Traps, Tricks & Mistakes: Slippery King’s Gambit
This post is a collaboration with Mr Andrew Crosby who is an expert in chess gambits.
Andrew usually plays them in his games with great success. He is also an active member of our virtual Chess.com club taking part in our online tournaments and matches.
Centuries XVIII and XIX featured the Romantic period in chess history. Back then one of the most popular openings was the King’s Gambit.
The “Immortal Game”, played between Anderssen and Kieseritzky in 1851 and considered a supreme example of Romantic chess, began with this gambit.
This most aggressive of openings is a dangerous gambit and epitomized the Romantic style of play that involved quick tactical manoeuvers rather than long term strategical planning.
As early as the second move, White offers the f-pawn. This sacrifice opens up the h4-e1 diagonal tempting Black to make a premature queen check on h4.
If Black accepts the gambit, then White can choose between two plans. The first is to recapture the f-pawn by playing d4 and Bxf4. The second is to prepare the attack on Black’s king with Nf3, Bc4, O-O utilizing the semiopen f-file.
It is generally considered that Romantic chess ended with the 1873 Vienna tournament where Wilhelm Steinitz (the first World Chess Champion) popularized positional play and the closed game. This signalled the decline of the King’s Gambit. Defensive abilities evolved and Black found ways to counter the gambit by giving back the pawn in exchange for piece development.
Nowadays, the King’s Gambit is employed for surprise value in games with short time controls when unprepared opponents will find it difficult to parry a violent attack.
That happened in today’s game between Russian GM Ian Nepomniachtchi and the Iranian young rising star GM Alireza Firouzja. They played in the prestigious Norway Chess 2021. The competition used a mixed format combining a double round-robin of classical games and an additional armageddon one in case of a draw. The latter proved necessary in the second round and led to Nepomniachtchi surprising Firouzja with the King’s Gambit. The Iranian player was probably unaware that his opponent had recently published an online course about the opening.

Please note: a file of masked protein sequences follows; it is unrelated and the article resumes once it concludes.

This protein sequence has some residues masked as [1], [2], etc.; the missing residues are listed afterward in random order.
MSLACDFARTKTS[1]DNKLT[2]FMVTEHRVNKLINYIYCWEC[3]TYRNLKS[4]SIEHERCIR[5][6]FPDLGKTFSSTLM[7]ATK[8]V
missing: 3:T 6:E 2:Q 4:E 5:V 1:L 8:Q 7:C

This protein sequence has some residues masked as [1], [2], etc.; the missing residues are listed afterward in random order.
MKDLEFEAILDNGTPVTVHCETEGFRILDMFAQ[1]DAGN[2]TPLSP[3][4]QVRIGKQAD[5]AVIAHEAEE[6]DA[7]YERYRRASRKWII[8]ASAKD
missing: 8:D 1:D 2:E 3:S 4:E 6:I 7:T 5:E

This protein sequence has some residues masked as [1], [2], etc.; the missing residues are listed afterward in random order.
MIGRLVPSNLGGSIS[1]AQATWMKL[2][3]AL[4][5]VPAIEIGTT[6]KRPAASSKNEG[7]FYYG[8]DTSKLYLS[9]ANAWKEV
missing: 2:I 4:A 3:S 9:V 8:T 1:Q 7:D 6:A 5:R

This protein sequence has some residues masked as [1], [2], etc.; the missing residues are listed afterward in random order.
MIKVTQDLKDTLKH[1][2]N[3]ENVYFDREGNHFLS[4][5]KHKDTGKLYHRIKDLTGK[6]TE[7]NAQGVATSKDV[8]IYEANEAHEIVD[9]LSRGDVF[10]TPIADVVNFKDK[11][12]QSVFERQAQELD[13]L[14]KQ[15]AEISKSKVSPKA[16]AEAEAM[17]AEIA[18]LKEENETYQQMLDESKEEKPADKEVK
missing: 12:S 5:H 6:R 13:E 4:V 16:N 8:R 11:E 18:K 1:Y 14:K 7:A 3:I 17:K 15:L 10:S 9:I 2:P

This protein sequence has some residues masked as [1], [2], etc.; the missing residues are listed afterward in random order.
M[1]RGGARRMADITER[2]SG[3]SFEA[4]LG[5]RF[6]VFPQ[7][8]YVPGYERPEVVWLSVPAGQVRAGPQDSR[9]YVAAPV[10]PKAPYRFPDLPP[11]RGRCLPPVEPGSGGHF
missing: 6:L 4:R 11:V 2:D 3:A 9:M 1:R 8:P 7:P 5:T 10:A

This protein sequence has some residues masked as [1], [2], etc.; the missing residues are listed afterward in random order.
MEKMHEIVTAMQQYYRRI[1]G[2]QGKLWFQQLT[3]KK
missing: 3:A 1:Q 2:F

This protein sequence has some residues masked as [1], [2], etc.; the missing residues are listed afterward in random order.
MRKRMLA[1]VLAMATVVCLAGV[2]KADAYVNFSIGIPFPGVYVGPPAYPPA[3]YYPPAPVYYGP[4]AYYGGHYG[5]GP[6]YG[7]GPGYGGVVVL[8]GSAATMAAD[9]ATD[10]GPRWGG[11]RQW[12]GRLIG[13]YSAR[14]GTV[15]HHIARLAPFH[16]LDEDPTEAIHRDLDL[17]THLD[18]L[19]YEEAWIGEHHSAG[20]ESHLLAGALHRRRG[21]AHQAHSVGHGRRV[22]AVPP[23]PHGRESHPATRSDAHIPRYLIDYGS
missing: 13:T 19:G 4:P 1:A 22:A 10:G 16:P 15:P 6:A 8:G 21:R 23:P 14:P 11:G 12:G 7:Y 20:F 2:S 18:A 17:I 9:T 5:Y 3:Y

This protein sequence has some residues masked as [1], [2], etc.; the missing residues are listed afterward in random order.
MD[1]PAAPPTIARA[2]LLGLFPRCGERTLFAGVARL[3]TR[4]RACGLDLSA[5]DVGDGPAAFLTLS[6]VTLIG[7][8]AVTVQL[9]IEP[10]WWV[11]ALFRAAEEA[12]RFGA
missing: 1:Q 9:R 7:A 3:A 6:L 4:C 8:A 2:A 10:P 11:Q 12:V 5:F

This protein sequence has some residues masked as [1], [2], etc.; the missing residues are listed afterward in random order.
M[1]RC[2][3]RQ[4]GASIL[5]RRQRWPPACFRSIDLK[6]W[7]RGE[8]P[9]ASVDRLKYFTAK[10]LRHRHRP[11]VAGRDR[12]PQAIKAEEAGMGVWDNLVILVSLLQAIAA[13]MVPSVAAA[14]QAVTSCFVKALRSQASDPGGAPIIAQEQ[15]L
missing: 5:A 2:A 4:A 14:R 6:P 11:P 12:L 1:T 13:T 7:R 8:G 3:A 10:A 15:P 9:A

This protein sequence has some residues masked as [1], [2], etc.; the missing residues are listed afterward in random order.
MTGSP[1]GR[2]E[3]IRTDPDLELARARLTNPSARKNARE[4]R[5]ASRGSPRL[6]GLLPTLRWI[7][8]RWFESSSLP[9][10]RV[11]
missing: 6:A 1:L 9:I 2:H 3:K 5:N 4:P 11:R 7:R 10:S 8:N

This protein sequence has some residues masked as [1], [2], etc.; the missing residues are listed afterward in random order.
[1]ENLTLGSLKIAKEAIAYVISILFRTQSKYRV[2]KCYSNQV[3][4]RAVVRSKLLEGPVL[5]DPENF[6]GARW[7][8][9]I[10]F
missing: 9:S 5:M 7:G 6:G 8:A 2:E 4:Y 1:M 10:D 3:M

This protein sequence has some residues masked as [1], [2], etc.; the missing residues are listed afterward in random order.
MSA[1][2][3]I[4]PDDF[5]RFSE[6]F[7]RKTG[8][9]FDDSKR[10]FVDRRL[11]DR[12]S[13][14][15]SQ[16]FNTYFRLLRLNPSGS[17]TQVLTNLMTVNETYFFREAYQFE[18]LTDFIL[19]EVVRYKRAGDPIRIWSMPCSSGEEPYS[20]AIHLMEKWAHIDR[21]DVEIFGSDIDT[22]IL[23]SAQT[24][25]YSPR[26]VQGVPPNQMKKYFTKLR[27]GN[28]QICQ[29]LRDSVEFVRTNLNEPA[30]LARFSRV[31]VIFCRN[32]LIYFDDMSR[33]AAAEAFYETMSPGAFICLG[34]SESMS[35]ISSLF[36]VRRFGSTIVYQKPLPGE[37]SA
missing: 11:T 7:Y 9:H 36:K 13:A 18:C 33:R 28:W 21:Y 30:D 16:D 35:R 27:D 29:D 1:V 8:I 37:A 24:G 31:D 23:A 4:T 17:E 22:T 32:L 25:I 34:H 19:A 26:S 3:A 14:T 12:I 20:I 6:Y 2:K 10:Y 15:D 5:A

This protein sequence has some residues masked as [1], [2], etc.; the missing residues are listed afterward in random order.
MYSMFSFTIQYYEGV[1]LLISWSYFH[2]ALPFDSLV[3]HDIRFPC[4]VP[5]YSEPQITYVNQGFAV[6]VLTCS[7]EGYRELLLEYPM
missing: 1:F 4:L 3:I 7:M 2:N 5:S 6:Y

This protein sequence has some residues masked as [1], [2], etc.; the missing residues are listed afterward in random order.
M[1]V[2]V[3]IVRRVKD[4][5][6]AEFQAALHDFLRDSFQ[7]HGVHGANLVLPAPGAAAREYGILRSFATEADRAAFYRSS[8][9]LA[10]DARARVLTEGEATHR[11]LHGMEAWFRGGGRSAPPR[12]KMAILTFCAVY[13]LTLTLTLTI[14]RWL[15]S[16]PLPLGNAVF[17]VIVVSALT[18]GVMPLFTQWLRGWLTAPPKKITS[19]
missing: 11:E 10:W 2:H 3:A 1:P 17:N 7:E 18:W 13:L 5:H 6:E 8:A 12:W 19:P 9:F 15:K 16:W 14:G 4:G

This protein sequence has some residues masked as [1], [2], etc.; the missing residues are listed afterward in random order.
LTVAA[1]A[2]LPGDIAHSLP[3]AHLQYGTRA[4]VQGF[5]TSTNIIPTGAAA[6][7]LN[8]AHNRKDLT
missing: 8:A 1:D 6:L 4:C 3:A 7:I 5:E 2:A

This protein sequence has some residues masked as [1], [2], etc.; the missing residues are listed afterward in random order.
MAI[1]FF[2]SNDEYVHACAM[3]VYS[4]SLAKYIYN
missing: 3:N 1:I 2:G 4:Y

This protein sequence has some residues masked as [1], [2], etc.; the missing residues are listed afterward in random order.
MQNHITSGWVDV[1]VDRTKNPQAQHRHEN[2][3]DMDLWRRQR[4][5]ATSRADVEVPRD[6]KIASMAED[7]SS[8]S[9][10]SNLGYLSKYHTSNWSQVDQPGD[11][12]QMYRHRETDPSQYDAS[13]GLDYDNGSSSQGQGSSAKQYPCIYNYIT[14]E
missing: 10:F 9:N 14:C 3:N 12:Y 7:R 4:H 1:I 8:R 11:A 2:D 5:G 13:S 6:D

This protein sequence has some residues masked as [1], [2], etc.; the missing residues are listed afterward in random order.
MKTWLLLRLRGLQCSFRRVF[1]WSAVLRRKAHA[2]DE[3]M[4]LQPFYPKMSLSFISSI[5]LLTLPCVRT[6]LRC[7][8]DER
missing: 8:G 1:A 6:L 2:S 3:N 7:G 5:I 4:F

In any case, he lost his way and became confused by move 10 when he played a losing novelty.
Although rarely found in top tournaments, the King’s Gambit should prove to be a good surprise weapon at the club level and help you to achieve many quick victories. Because they often involve wild and unpredictable positions, gambits can lead to quick wins. Although modern chess theory considers the King’s Gambit as technically unsound, you can catch unprepared opponents off guard.
For example, Nigel Short surprised Garry Kasparov with this opening and won in 15 moves!! And former world champion Boris Spassky successfully employed this gambit and beat Bobby Fischer at Mar del Plata (1960). After his defeat, Fischer analyzed deeply the opening and in 1961, came up with the article “A Bust to the King’s Gambit” claiming to have refuted the gambit.
Because the gambit can be declined or accepted, when you study this opening be prepared for both instances.
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